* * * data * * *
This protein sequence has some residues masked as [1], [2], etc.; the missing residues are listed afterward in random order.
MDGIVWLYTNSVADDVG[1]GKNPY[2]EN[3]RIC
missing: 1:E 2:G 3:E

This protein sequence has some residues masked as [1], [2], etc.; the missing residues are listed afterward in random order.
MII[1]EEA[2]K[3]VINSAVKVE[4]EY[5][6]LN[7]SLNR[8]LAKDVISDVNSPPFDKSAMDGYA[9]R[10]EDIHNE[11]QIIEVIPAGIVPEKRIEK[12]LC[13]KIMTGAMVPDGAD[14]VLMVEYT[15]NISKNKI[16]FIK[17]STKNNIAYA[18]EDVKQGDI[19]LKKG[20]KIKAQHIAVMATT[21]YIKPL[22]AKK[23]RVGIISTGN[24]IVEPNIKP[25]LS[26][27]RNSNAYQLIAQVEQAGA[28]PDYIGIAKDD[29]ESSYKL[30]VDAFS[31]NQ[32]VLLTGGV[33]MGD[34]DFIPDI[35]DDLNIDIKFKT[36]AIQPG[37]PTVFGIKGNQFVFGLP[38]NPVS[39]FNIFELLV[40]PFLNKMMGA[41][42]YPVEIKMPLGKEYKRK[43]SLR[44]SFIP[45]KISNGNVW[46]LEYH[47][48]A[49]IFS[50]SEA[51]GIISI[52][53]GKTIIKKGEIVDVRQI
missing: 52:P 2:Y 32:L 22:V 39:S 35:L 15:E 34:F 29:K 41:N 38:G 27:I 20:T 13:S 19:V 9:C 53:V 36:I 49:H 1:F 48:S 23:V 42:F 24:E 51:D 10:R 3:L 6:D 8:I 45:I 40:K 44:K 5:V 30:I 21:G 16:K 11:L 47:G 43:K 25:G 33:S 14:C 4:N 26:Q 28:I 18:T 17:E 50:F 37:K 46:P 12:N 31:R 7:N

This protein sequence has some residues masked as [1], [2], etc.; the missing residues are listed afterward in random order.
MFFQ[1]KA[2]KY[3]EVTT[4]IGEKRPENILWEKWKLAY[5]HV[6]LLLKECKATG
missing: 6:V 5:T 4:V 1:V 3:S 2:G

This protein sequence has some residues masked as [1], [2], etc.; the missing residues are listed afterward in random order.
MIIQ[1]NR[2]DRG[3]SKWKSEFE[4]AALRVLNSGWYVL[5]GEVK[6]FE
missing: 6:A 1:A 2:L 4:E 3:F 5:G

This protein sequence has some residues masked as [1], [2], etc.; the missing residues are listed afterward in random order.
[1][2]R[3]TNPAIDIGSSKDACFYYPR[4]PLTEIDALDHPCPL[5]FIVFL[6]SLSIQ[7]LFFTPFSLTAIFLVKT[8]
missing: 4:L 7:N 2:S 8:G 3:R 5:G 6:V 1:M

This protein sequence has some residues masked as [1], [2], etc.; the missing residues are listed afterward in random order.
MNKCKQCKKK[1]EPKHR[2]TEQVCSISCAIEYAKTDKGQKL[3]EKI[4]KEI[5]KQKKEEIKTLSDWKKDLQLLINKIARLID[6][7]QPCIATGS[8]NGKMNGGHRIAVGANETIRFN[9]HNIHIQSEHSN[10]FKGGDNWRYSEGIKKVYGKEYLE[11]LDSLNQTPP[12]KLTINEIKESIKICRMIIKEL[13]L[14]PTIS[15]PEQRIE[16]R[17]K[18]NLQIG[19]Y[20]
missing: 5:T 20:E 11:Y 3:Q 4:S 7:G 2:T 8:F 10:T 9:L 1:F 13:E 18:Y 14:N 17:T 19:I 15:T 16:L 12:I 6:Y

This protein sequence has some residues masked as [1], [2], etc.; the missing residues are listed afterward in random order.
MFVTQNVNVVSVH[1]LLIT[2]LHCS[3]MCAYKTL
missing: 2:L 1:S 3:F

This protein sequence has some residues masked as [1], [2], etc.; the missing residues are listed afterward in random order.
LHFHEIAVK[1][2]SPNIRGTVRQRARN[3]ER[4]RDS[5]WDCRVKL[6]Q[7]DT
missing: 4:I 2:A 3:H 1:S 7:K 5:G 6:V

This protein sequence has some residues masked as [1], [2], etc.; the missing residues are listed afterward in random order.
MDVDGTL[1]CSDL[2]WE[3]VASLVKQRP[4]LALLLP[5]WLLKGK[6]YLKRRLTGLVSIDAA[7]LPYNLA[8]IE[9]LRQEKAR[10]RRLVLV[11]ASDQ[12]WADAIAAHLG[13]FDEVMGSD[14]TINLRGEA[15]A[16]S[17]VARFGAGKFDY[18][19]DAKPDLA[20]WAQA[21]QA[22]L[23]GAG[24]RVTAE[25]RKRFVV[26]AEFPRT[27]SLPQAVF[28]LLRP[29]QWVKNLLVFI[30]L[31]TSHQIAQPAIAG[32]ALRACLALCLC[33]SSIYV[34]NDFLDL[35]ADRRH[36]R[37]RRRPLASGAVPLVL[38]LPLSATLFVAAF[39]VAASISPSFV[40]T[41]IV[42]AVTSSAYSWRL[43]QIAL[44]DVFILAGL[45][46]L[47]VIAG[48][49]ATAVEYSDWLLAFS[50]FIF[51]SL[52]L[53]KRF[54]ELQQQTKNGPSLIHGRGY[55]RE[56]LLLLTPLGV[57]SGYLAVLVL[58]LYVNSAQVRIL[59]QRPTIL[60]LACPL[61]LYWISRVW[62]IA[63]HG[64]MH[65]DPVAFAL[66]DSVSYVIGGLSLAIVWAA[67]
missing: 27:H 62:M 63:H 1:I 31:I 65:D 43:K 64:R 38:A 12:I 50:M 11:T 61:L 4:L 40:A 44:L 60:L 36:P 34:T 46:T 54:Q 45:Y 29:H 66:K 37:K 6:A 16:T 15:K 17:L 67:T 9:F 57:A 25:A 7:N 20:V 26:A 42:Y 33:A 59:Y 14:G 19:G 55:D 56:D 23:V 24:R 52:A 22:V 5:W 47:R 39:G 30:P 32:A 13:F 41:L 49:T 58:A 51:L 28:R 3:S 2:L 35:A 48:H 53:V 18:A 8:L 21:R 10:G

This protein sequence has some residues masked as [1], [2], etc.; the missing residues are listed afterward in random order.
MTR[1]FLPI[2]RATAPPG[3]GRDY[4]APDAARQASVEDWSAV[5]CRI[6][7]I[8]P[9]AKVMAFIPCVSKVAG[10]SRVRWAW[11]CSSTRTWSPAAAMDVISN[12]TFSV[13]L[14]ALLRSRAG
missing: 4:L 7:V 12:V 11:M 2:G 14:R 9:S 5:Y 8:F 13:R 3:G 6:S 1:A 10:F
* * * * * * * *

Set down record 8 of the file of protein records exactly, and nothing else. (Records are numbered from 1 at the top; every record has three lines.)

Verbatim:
This protein sequence has some residues masked as [1], [2], etc.; the missing residues are listed afterward in random order.
LHFHEIAVK[1][2]SPNIRGTVRQRARN[3]ER[4]RDS[5]WDCRVKL[6]Q[7]DT
missing: 4:I 2:A 3:H 1:S 7:K 5:G 6:V